ANTHONY VISCARDI

 
 

Lehigh University Department of Art, Architecture, and Design

Full Professor

[Department Chair 2003-2010] 







My current drawings continue my personal investigation of over 20 years into the phenomena of shadow mapping.  Although this series constitutes an artistic investigation on their own merit, these drawings are also instrumental as I formulate new theoretical precepts in the creative design process as to the forming and shaping of architecture.  I have consistently integrated these design precepts into my teaching pedagogy in my architectural design studios, starting in 1989 at Georgia Tech’s College of Architecture and continuing to the present at Lehigh University’s Department of Art, Architecture, and Design.  I am now a full professor and have been chair of my Department for over seven years.   I have produced a new series of “Shadow Maps” incorporating my earlier mapping techniques but using pencil on Mylar as my medium.  The drawings vary from approximately 3’ X 4’ to 3’ X 6’.  I work with pencil on Mylar in such a way as to allow my hand to smear the graphite in the process of drawing.  The graphite residue permits eraser, evoking new layers of clear Mylar that highlight against the complex pencil wireframe generated by the palimpsest of multiple shadow plays.  In my most recent exhibit at Gallery 245 in Buffalo, New York, I included digital media, sound, and dance in a real time collaborative art event.  This prompted further discussion on the suggestive influence of the shadow drawings and their power to generate new form.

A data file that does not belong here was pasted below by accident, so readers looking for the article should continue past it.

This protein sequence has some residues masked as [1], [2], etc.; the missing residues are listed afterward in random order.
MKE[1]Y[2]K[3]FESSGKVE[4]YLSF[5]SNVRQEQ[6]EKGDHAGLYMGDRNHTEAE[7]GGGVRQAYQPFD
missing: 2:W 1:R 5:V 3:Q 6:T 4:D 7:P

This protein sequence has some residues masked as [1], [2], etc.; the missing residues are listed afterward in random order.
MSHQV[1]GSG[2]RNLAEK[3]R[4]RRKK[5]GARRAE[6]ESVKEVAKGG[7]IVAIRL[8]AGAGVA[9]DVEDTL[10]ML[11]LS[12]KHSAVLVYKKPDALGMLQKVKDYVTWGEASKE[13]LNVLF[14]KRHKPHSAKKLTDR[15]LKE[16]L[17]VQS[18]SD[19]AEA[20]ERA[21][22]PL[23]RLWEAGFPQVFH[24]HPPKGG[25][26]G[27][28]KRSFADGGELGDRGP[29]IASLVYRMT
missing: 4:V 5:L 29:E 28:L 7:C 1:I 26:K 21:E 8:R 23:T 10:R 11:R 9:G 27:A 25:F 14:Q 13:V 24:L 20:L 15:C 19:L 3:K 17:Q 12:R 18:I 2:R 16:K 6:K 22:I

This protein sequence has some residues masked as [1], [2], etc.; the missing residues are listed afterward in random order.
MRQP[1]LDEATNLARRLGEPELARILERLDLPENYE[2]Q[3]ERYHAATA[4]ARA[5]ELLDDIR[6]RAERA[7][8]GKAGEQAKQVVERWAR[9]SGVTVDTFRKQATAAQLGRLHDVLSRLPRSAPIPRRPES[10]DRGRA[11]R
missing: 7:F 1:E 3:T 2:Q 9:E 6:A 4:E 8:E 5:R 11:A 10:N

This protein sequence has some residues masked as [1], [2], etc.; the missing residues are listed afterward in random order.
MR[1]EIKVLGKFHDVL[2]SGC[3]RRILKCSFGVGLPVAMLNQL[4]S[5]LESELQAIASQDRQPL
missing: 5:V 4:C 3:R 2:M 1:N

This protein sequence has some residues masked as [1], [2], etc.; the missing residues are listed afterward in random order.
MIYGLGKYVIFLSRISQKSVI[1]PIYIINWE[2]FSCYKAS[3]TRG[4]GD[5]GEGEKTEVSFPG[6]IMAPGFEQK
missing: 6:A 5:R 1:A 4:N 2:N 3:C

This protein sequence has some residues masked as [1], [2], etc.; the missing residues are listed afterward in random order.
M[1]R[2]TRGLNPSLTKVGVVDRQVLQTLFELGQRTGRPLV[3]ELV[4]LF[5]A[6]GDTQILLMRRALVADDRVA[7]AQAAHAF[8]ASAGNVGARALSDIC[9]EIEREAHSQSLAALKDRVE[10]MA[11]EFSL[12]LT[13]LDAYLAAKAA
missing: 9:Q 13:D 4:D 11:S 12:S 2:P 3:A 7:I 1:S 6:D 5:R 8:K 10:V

In my particular drawing methodology a “Shadow Map” is generated by tracing the sun cast shadows of an architectural construct as it is built over one day, thus creating a record of its own making.  Its composition is not form driven, but is a result of the collusion of space and time in an act of making.  The significance of the original object exists only in its role as the precipitator of its trace.  When complete, the object is dismantled leaving only a map of its former existence, the shadow of a day in a life and the potential for it’s re-construing.  In this form of re-iterative exploration, the map is used as a means to decipher three-dimensional casts of the shadow, physical constructs of its projections and trajectories, as well as interpretive palimpsests of drawings. 


 

                                        current creative research

                                      “Shadow Mapping”